Tussle with Amtrak and GDOT could kill Beltline vision (1)

Amtrak, GDOT and Beltline officials wrestle over vital tracks in Northeast Atlanta.

When it comes to the future of public transit in Atlanta, there’s good news and there’s bad news.

The good news: After decades of bowing at the throne of roadbuilders, the Georgia Department of Transportation says it’s finally taking off the kneepads and getting serious about train service that would connect Atlanta to other cities in the Southeast.

The bad news: Thanks to an unexpected tiff between GDOT and city of Atlanta officials, the Beltline — the transformative 22-mile loop of parks, trails and transit that would one day circle the city — might be in jeopardy. That’s because the train service that GDOT is suddenly embracing would have to run on or near the proposed Beltline tracks. What’s more, Piedmont Park, the city’s most iconic greenspace, might have to be severed by a heavy-rail route in order to accommodate GDOT’s vision.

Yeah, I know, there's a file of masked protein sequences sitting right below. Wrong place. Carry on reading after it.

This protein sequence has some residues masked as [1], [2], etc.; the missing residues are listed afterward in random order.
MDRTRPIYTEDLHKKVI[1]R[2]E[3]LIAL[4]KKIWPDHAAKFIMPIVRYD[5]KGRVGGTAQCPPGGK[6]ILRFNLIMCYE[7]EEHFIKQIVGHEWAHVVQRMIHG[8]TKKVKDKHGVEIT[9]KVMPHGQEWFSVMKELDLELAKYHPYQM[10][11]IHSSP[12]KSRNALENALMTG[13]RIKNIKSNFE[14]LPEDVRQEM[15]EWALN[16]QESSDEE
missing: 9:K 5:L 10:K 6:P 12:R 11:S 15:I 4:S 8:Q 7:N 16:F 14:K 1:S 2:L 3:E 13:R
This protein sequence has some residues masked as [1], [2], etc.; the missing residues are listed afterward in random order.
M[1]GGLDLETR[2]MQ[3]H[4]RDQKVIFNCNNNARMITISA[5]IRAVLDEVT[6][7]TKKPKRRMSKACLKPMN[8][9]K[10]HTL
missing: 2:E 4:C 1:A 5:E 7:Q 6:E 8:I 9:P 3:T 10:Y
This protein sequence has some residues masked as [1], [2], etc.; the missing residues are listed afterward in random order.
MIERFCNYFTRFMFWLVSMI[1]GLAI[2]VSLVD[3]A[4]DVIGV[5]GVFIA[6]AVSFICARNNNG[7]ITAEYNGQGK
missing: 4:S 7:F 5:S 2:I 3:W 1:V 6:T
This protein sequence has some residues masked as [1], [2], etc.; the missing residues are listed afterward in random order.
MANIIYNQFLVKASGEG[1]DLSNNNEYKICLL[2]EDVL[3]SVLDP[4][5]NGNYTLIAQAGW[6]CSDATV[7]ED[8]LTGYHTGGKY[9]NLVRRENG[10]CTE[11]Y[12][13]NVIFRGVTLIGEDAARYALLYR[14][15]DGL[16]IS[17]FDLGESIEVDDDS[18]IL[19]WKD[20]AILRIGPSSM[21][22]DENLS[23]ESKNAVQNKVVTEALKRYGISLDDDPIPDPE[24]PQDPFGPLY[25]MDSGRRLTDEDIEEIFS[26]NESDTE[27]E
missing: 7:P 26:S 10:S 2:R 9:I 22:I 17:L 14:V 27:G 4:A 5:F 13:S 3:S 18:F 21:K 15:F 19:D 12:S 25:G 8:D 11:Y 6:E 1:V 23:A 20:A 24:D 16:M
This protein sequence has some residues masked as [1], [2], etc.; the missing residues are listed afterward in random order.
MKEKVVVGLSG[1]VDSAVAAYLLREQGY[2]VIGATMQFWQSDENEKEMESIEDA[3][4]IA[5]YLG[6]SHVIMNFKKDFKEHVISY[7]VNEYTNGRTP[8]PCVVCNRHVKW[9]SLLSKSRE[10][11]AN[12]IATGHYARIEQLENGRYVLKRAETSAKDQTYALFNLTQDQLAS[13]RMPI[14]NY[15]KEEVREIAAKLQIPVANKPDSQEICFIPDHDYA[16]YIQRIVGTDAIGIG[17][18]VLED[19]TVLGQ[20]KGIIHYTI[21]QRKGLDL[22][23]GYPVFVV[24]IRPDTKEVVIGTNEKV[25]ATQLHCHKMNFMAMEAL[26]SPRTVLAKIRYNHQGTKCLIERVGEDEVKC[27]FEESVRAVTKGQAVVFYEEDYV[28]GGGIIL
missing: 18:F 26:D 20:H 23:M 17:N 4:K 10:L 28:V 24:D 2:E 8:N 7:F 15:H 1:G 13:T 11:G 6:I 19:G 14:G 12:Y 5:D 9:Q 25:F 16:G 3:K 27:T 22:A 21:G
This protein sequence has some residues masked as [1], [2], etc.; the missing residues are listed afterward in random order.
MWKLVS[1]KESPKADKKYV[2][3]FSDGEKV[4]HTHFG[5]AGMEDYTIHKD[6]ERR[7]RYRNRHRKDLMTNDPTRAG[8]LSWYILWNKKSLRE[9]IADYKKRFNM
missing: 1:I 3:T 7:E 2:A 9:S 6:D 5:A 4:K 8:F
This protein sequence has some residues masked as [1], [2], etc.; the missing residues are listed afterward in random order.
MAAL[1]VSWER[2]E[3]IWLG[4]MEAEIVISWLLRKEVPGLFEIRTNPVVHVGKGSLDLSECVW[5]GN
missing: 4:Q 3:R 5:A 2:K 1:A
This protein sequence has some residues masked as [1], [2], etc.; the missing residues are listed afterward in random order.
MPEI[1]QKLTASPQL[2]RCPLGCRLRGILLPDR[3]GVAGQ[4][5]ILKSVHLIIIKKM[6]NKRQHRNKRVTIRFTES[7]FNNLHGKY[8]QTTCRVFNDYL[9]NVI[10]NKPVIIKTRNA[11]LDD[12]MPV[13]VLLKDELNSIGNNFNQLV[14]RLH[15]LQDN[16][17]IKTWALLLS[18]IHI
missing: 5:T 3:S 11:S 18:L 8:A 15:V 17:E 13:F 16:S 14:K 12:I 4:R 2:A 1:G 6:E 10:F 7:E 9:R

Last week, CL first reported that GDOT — working in tandem with Amtrak — threw a wrench in Beltline officials’ plans for light-rail, trails and additional green space near Piedmont Park. Just as Norfolk Southern, the current owner of the tracks in question, was about to surrender them to the city, GDOT and Amtrak stepped in and halted the proceedings. Those two agencies now say the tracks in dispute are vital to their own vision for commuter rail.

“Simply put, because of GDOT’s boorish behavior and AMTRAK’s willingness to play along, the future of the city of Atlanta is at stake,” Mayor Shirley Franklin wrote in an urgent letter to U.S. Congressman John Lewis to seek his assistance.